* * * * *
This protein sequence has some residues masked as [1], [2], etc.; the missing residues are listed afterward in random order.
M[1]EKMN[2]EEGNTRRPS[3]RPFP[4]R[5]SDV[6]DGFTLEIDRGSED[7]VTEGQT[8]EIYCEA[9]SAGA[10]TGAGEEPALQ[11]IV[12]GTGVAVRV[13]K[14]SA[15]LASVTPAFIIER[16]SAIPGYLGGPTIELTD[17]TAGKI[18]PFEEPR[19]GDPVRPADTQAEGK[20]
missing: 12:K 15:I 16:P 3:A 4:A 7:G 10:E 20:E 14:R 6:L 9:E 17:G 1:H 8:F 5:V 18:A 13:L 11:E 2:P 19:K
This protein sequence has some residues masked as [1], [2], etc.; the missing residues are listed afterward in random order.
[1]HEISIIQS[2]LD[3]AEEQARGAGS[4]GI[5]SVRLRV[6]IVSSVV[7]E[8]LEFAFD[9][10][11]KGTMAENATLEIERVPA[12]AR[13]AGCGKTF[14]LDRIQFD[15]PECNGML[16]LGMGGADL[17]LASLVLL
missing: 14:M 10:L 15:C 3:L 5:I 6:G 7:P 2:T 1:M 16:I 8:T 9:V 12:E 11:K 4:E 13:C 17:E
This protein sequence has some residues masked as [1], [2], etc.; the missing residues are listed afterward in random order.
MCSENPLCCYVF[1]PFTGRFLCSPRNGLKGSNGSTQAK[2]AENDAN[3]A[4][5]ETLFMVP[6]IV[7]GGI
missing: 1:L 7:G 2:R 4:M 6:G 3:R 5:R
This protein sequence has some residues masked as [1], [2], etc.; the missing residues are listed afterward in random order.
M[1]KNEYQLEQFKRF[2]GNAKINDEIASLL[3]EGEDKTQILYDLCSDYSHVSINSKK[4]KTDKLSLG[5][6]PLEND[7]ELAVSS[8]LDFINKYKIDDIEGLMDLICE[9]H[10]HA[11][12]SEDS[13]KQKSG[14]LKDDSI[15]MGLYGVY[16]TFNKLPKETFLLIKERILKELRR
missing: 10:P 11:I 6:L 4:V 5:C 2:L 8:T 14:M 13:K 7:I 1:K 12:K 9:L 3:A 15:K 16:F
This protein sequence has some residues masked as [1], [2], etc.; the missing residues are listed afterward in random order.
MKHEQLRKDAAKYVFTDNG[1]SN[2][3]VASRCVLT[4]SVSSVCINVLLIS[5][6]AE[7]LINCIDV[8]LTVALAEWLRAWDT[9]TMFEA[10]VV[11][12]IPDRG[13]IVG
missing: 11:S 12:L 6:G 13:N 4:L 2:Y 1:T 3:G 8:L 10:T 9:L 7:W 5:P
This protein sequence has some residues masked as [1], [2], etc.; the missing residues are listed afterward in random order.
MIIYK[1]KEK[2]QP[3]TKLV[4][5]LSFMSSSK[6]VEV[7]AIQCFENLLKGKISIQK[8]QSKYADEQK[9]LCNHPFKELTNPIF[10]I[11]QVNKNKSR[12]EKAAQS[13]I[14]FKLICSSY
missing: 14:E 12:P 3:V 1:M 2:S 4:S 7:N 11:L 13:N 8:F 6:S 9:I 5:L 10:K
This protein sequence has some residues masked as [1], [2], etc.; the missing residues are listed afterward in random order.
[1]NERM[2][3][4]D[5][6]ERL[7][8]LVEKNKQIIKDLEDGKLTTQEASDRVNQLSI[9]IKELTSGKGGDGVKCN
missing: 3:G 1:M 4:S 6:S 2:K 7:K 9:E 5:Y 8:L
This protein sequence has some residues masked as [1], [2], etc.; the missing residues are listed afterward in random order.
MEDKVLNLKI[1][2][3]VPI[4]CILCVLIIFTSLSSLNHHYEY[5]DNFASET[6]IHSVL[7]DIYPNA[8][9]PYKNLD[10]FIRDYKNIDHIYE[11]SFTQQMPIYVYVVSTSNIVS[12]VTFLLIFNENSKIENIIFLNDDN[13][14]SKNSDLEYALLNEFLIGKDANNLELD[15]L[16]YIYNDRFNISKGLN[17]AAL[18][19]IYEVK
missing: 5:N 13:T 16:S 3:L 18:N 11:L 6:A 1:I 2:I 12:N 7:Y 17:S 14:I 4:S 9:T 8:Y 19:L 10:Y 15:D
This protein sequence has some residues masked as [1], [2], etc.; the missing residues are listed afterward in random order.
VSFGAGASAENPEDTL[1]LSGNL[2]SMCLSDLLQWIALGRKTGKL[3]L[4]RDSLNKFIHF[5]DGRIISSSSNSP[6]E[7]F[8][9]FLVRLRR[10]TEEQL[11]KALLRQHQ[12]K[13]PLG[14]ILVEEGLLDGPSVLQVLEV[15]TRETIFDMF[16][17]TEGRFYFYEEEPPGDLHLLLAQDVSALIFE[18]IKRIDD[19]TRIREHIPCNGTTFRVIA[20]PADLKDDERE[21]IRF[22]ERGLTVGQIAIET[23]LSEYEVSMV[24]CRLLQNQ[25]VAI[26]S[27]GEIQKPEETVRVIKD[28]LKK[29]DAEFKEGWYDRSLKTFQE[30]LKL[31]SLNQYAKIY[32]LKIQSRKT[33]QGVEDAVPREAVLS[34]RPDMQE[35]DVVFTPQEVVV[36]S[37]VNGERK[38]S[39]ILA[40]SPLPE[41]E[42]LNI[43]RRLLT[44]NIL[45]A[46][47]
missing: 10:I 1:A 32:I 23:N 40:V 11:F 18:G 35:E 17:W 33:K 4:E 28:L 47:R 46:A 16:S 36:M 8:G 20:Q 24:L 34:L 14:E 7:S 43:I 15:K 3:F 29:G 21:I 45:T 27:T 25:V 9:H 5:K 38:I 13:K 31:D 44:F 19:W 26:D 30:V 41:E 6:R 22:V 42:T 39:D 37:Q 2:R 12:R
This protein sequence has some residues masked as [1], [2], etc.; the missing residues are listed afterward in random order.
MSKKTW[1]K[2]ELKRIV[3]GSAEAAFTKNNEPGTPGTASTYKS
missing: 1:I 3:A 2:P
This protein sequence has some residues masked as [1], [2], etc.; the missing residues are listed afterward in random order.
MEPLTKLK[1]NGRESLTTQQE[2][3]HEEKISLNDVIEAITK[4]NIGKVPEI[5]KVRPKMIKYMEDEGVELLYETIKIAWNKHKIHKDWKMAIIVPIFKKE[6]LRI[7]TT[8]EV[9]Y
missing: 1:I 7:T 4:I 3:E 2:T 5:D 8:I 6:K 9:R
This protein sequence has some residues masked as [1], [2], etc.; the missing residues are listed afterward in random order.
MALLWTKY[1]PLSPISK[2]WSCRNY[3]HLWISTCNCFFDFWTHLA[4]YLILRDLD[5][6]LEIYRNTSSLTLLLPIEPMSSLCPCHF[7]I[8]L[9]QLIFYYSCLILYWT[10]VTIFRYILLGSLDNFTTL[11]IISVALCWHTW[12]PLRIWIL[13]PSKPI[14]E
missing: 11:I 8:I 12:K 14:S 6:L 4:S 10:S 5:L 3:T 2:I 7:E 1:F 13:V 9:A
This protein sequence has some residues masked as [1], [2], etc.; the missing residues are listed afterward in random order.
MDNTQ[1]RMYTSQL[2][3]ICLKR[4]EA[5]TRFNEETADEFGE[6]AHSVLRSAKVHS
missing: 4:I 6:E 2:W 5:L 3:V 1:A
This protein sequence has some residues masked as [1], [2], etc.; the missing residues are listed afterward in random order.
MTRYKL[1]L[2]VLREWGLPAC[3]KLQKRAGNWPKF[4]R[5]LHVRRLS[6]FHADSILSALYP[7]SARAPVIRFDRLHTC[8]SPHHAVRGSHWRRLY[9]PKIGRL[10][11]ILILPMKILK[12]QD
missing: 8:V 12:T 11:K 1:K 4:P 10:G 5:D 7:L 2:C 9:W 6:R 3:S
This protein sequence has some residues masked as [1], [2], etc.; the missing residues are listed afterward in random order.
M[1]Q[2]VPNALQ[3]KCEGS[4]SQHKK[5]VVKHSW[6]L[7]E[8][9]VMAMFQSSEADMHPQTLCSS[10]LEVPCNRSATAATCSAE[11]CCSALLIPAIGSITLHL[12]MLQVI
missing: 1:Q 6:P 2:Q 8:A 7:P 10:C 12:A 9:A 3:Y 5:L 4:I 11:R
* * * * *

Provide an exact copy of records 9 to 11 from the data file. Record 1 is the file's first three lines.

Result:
This protein sequence has some residues masked as [1], [2], etc.; the missing residues are listed afterward in random order.
VSFGAGASAENPEDTL[1]LSGNL[2]SMCLSDLLQWIALGRKTGKL[3]L[4]RDSLNKFIHF[5]DGRIISSSSNSP[6]E[7]F[8][9]FLVRLRR[10]TEEQL[11]KALLRQHQ[12]K[13]PLG[14]ILVEEGLLDGPSVLQVLEV[15]TRETIFDMF[16][17]TEGRFYFYEEEPPGDLHLLLAQDVSALIFE[18]IKRIDD[19]TRIREHIPCNGTTFRVIA[20]PADLKDDERE[21]IRF[22]ERGLTVGQIAIET[23]LSEYEVSMV[24]CRLLQNQ[25]VAI[26]S[27]GEIQKPEETVRVIKD[28]LKK[29]DAEFKEGWYDRSLKTFQE[30]LKL[31]SLNQYAKIY[32]LKIQSRKT[33]QGVEDAVPREAVLS[34]RPDMQE[35]DVVFTPQEVVV[36]S[37]VNGERK[38]S[39]ILA[40]SPLPE[41]E[42]LNI[43]RRLLT[44]NIL[45]A[46][47]
missing: 10:I 1:A 32:I 23:N 40:V 11:F 18:G 35:E 17:W 33:K 4:E 28:L 47:R 46:A 16:S 36:M 8:G 20:Q 24:L 34:L 14:E 7:S 43:I 15:K 3:F 29:G 21:I 45:T 27:T 25:V 9:H 5:K 38:I 13:K 31:D 44:F 19:W 26:D 30:V 41:E 6:R 22:V 42:T 39:D 37:Q 2:R 12:R
This protein sequence has some residues masked as [1], [2], etc.; the missing residues are listed afterward in random order.
MSKKTW[1]K[2]ELKRIV[3]GSAEAAFTKNNEPGTPGTASTYKS
missing: 1:I 3:A 2:P
This protein sequence has some residues masked as [1], [2], etc.; the missing residues are listed afterward in random order.
MEPLTKLK[1]NGRESLTTQQE[2][3]HEEKISLNDVIEAITK[4]NIGKVPEI[5]KVRPKMIKYMEDEGVELLYETIKIAWNKHKIHKDWKMAIIVPIFKKE[6]LRI[7]TT[8]EV[9]Y
missing: 1:I 7:T 4:I 3:E 2:T 5:D 8:I 6:K 9:R